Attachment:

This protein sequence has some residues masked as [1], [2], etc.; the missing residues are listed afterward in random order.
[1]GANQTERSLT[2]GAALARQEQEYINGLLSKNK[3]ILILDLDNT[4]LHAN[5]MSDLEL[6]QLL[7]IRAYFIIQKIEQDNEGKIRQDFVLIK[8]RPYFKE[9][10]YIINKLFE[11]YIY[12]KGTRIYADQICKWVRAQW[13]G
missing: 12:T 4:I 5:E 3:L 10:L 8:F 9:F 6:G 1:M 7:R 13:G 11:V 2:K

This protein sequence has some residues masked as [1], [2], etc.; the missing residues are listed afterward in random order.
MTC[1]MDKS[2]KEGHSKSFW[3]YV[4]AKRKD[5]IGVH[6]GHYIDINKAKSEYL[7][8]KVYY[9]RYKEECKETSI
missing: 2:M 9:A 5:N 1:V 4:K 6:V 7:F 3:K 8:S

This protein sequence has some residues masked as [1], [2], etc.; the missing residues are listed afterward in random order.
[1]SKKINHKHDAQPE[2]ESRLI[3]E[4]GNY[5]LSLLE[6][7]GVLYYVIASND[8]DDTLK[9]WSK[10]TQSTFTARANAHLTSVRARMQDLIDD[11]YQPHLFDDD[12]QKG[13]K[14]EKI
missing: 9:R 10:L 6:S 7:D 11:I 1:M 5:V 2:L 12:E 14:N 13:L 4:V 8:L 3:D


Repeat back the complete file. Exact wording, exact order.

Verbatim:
This protein sequence has some residues masked as [1], [2], etc.; the missing residues are listed afterward in random order.
[1]GANQTERSLT[2]GAALARQEQEYINGLLSKNK[3]ILILDLDNT[4]LHAN[5]MSDLEL[6]QLL[7]IRAYFIIQKIEQDNEGKIRQDFVLIK[8]RPYFKE[9][10]YIINKLFE[11]YIY[12]KGTRIYADQICKWVRAQW[13]G
missing: 12:T 4:I 5:E 3:L 10:L 8:F 9:F 6:G 1:M 7:R 13:G 11:V 2:K

This protein sequence has some residues masked as [1], [2], etc.; the missing residues are listed afterward in random order.
MTC[1]MDKS[2]KEGHSKSFW[3]YV[4]AKRKD[5]IGVH[6]GHYIDINKAKSEYL[7][8]KVYY[9]RYKEECKETSI
missing: 2:M 9:A 5:N 1:V 4:K 6:V 7:F 3:K 8:S

This protein sequence has some residues masked as [1], [2], etc.; the missing residues are listed afterward in random order.
[1]SKKINHKHDAQPE[2]ESRLI[3]E[4]GNY[5]LSLLE[6][7]GVLYYVIASND[8]DDTLK[9]WSK[10]TQSTFTARANAHLTSVRARMQDLIDD[11]YQPHLFDDD[12]QKG[13]K[14]EKI
missing: 9:R 10:L 6:S 7:D 11:I 1:M 5:V 2:L 12:E 14:N 13:L 4:V 8:L 3:D